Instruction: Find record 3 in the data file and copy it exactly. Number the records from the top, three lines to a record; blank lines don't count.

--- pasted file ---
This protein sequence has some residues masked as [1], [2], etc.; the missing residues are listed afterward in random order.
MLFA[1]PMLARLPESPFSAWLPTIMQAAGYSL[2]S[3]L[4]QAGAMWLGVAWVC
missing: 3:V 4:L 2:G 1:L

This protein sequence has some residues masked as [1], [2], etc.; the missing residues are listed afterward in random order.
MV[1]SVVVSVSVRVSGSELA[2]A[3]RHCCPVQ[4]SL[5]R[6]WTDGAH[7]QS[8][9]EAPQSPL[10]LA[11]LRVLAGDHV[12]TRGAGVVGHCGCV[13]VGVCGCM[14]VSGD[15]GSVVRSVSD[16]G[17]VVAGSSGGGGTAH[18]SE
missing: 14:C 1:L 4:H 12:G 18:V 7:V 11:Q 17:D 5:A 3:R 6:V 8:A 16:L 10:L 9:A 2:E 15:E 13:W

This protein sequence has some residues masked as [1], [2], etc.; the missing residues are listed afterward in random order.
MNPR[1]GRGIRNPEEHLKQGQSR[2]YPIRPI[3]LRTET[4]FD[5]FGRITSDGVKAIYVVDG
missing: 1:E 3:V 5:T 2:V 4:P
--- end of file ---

This protein sequence has some residues masked as [1], [2], etc.; the missing residues are listed afterward in random order.
MNPR[1]GRGIRNPEEHLKQGQSR[2]YPIRPI[3]LRTET[4]FD[5]FGRITSDGVKAIYVVDG
missing: 1:E 3:V 5:T 2:V 4:P